Ron Clark, author of “The End of Molasses Classes: Getting our Kids Unstuck, and Disney’s American Teacher of the Year as well as Oprah Winfrey’s pick as her “Phenomenal Man” recently wrote an article for CNN describing what he claims “teachers really want to tell parents.”
Clark maintain, “For starters, we are educators, not nannies. We are educated professionals who work with kids every day and often see your child in a different light than you do. If we give you advice, don’t fight it. Take it, and digest it in the same way you would consider advice from a doctor or lawyer. I have become used to some parents who just don’t want to hear anything negative about their child, but sometimes if you’re willing to take early warning advice to heart, it can help you head off an issue that could become much greater in the future.
Trust us. At times when I tell parents that their child has been a behavior problem, I can almost see the hairs rise on their backs. They are ready to fight and defend their child, and it is exhausting. One of my biggest pet peeves is when I tell a mom something her son did and she turns, looks at him and asks, “Is that true?” Well, of course it’s true. I just told you. And please don’t ask whether a classmate can confirm what happened or whether another teacher might have been present. It only demeans teachers and weakens the partnership between teacher and parent.
Some parents will make excuses regardless of the situation, and they are raising children who will grow into adults who turn toward excuses and do not create a strong work ethic. If you don’t want your child to end up 25 and jobless, sitting on your couch eating potato chips, then stop making excuses for why they aren’t succeeding. Instead, focus on finding solutions.”
At a time when parental involvement is getting more and more legislative attention and funding, Clark’s message may resonate with teachers and school officials who are striving to implement effective parental involvement programs. The research supports it, teachers corroborate it, and parents generally accept the impact of their role in education. Yet, engaging parents in supporting learning at home still seems to be such a challenge for many.
Federal Title I legislation defines parent involvement as: The participation of parents in regular, two-way, meaningful communication involving students’ academic learning and other school activities. The involvement includes ensuring that parents play an integral role in assisting their child’s learning; that parents are encouraged to be actively involved in their child’s education at school; that parents are full partners in their child’s education and are included, as appropriate, in decisionmaking and on advisory committees to assist in the education of their child.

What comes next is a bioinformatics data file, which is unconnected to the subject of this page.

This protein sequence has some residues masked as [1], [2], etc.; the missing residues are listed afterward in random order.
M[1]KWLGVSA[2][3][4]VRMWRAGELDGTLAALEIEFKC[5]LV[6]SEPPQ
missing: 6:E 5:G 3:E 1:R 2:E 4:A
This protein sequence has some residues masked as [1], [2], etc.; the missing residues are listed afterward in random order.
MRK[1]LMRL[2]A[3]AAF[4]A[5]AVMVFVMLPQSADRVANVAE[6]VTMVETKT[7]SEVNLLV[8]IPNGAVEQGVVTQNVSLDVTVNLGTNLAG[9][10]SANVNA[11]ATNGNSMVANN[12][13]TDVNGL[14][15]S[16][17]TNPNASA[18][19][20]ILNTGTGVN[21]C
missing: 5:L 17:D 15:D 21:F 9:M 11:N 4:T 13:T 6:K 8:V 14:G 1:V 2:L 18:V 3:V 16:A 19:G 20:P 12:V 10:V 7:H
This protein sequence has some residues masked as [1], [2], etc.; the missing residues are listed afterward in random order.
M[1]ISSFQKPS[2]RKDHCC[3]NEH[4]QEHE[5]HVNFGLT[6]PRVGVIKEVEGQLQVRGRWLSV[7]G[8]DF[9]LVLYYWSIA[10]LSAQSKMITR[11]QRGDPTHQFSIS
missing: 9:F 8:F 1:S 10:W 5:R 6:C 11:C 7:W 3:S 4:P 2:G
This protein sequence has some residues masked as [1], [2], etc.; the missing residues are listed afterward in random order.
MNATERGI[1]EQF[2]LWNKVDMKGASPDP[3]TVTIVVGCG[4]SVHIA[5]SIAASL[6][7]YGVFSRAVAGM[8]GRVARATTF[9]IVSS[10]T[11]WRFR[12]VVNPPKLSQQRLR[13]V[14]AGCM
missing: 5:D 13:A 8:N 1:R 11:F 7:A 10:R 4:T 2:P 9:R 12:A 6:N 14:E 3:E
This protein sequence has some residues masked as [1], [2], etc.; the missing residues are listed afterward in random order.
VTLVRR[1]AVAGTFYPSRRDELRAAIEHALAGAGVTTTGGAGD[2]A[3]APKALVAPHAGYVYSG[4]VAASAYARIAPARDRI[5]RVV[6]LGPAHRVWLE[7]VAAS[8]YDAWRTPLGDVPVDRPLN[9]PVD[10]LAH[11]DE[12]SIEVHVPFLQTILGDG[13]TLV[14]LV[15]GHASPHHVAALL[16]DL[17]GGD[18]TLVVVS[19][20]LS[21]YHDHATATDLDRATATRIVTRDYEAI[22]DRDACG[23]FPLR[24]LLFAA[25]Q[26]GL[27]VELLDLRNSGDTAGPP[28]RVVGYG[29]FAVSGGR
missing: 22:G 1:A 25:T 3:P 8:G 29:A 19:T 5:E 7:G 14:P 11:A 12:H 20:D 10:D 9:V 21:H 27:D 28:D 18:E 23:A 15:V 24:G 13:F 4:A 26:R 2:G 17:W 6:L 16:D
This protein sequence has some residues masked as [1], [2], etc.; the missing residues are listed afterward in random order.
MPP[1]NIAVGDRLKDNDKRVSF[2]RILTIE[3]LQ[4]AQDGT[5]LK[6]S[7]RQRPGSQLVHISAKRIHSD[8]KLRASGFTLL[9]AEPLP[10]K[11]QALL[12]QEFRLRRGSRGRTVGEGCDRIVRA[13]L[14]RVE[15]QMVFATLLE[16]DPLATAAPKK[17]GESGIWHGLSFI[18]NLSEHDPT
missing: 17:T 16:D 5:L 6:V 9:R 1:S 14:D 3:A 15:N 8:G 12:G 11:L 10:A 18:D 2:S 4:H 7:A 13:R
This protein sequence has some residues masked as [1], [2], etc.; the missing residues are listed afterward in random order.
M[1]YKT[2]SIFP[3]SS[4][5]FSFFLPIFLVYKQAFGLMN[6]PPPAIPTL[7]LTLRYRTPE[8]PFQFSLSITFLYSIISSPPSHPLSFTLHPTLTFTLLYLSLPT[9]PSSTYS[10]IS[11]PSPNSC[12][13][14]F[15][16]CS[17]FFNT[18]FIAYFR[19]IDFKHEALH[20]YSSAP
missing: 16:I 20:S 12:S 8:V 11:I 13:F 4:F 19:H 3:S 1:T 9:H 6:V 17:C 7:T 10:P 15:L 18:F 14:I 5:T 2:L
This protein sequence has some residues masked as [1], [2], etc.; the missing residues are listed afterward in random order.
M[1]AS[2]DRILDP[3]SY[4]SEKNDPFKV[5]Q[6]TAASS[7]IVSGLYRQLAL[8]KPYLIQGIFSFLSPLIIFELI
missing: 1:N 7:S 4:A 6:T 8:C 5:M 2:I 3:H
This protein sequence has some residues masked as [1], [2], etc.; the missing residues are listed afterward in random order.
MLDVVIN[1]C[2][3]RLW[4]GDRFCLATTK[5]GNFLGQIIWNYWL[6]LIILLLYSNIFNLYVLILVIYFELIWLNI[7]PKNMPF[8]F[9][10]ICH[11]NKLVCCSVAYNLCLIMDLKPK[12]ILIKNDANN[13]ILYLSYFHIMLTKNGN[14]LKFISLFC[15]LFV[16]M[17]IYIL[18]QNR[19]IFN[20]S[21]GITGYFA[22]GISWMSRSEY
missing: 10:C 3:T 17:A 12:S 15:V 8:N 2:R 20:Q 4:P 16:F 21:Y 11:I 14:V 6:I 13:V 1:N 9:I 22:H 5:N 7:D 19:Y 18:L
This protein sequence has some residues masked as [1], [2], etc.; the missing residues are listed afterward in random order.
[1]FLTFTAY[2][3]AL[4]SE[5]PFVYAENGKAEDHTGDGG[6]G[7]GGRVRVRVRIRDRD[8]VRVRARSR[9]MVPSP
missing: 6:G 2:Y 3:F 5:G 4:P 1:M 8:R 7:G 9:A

Resources like the New Path Learning Curriculum Mastery® Take-Home™ Edition enables schools to easily extend time-on-task for an individual student at home as a homework assignment. It also involves the entire family in the learning process. Students will also benefit when parents see the kind of learning that the school expects for their child.
Maybe Clark is right about what teachers really want to tell parents. But I also believe that there are parents out there that want to help at home but are ill-equipped to do so. It is definitely a two-way street – teachers need to communicate with parents and give them the tools they need to help at home, and parents need to support the education that happens at school and extend it beyond the classroom walls. Helping with homework, family game night, grocery shopping, cooking, and gardening are all perfect opportunities for parents to support education and incorporate learning experiences into healthy everyday family activities.
Read Ron Clark’s article here and let us know what you think. We are also interested in learning more about the parental involvement programs out there. Is your school or district implementing a system that enables parents to participate more? Or are you a parent who has made a commitment to your child’s eductation? Let us know… we’d love to hear from you.
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